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Discussion Starter #1
My G35 is almost completely senile. I've been patching him up for years but he's gone madd. Alzheimer's, Dementia, Tourette's syndrome, he's got them all now. Believe me..

I've kept him for 13 years because the G37/Q60 never seemed to have that 8V torque when you stomp on it at launch time. Over the years I test drove both the G37 (new and used) and the Q60 at the dealer. Every time I walked away disappointed. Are there any mods to make the G37 have the same V8 torque pull you back in your seat feeling during the 0-35mph launch like the G35 does so well ?
 

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I felt the same as you do about the G37. The styling didn't grab me like the G35 did and nothing happened with the G37 coupe until this year. It's not for everyone but I drove a 2016 Camaro SS and bought it. It's got so much more than the G had or could have, even after I added a Vortech supercharger to the G. V8 torque is so satisfying.

Aside from that, I think the only mod that's going to give you something like a V8 feel with a G37 is going to be twin turbo. And that is costly.
 

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Discussion Starter #3 (Edited)
Thanks Gilley,

I wish there was more hope because the G35 did so many things well.

I'm not a fan of the G37 looks but I like the way the G35 drives and
if I could get "the pull" with the G37 for $2,000 extra in mods I would
look past the G37's somewhat homely appearance. Turbos sound
like over $10,000 and I bet will lend themselves to heavy repair costs.

I thought about buying another 2003 or 2004 G35 with low mileage
but they are getting $12,000 for one with 40,000 miles and then
I'd still be susceptible to all the high-cost quirky wear-out items like
the control arms, shocks, crank sensor, door locks failing, radio dying,
etc. As much as I like the car, I don't want to deal with all the wear-out
items again. I've poured money in the car every year. One year the
spindle developed a stress crack. $2000 right there. Right now the
radio/cd is dead. I sent it to CA for a $200 repair job.. Next month
it will be something else.

I was thinking the G37 might be redesigned to not have so many wear-out items.

I like the looks of the Camaro SS a lot but I can't get over not seeing enough
out of any of the windows.. You are blind in the rear and front/side viewing
is far less than the G35. I gotta see out of the car..

A 3 year old Mercedes SLK250 looks too small and a 3 year old SL500
guzzles gas at 14MPG and also has a bad maintenance record.

Vetts feel too big and aren't nimble like the G35. Porches are ugly.
I'm too poor for a Mclaren 570. Even used NSX's from 2000 are fetching
$80,000 and will have might maintenance costs from parts degrading from age.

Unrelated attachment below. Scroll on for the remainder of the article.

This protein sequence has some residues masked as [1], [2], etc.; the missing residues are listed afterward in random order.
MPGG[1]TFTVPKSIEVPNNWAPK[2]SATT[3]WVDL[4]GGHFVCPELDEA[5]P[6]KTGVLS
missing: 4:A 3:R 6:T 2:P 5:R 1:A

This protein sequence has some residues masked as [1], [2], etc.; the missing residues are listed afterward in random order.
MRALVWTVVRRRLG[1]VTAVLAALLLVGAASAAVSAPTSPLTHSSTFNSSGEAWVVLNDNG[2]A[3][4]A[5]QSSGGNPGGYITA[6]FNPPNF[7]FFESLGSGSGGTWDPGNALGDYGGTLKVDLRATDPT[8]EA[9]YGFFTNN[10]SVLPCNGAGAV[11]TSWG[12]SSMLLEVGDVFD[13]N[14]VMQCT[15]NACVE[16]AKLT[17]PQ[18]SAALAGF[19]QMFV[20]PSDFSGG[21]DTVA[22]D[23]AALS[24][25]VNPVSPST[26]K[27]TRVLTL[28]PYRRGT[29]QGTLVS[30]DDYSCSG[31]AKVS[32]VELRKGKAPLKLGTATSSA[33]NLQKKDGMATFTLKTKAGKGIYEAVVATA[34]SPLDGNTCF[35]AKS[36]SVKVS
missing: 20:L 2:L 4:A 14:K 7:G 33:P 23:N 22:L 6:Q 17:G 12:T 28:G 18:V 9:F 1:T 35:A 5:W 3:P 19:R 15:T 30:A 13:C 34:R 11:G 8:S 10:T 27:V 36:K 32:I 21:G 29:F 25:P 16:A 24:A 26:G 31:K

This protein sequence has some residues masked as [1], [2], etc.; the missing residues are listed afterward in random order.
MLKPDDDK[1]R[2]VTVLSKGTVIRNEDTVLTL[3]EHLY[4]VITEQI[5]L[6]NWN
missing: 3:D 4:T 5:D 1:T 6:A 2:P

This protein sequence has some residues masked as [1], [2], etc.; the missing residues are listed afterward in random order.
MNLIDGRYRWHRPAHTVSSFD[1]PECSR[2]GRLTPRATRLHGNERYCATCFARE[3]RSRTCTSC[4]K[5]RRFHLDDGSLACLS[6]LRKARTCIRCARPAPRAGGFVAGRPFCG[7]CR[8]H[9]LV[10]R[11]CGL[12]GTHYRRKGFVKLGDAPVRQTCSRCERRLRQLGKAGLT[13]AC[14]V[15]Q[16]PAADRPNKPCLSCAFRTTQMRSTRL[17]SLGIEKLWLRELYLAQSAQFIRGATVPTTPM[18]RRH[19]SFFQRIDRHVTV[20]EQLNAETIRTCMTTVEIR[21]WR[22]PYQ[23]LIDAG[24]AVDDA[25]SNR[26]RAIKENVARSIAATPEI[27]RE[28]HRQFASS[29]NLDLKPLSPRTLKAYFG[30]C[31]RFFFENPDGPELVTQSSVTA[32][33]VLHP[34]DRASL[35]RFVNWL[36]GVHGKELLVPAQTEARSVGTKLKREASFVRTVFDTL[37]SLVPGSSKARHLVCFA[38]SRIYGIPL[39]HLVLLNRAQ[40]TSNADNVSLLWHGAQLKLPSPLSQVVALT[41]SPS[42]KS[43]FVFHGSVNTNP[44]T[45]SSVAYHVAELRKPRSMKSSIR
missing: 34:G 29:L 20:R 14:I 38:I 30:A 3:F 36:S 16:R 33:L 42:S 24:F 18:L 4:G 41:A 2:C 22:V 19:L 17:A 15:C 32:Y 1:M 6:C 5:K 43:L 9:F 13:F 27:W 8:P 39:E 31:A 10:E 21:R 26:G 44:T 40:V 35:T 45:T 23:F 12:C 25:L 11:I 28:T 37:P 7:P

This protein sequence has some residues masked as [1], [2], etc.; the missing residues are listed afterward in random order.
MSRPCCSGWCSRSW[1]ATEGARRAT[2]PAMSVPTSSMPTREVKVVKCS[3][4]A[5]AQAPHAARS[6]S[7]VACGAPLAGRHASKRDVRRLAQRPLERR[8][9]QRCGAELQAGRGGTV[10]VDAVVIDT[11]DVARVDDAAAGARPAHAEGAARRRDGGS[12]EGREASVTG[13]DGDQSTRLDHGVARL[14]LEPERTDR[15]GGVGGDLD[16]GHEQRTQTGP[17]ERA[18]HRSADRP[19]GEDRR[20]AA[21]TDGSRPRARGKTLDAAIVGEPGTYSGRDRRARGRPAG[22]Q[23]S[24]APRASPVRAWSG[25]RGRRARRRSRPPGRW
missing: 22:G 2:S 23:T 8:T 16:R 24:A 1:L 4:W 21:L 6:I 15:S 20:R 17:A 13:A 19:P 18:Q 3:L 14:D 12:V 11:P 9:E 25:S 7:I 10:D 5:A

Every year since 2010 I have been looking for a replacement with no luck.

PS: I *still* miss your Dirty Girls avatar..
 

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I share your sentiments about all those vehicles and you have valid points.

I do know a guy who replaced the 3.5 liter v6 with a Chevy v8 but it's not a perfect swap and I don't know how much it costs.
 

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I think I'm just not knowing what I'm missing and that's a good thing.

The G35 has always been (to me) about aesthetics. It looks good inside and out, the design has a natural flow and beauty to it and YES, it does look like a fast, racer car so I guess in that respect, it can be considered a let-down.
But not the let down I'd expect to feel if I craved fast cars, ever owned one or even wanted one. I'm happy being happy with it as it is.

Gilley's end story here is really the perfect answer IMO. If you want a quick car and don't relish 'projects' and builds or unknowing, seemingly endless budgets to see if the car will get faster and do so without huge investors and work right as a daily driver when it's done, the simple answer is go buy a car that is engineered from the ground up to do everything you ask of it. All the parts and components work in harmony and at threshold levels and, under warranty.
It's truly the forest in front of the trees.

If that is a buzz-kill or cop out to tuners and builders, then I suspect they love the challenge of the bits and pieces that create a fast car over time and sweat, trial and error and possibly the same $35,000 or $40,000 investment.

In defense of the G, I do understand the want for the speed and performance step-up and Gilley would be one thrilled driver had it been everything the Camaro does under the skin of the red coupe he had.
I guess in the Nissan world, that's what the GT-R is there for but a premium cost that undermines value.
 
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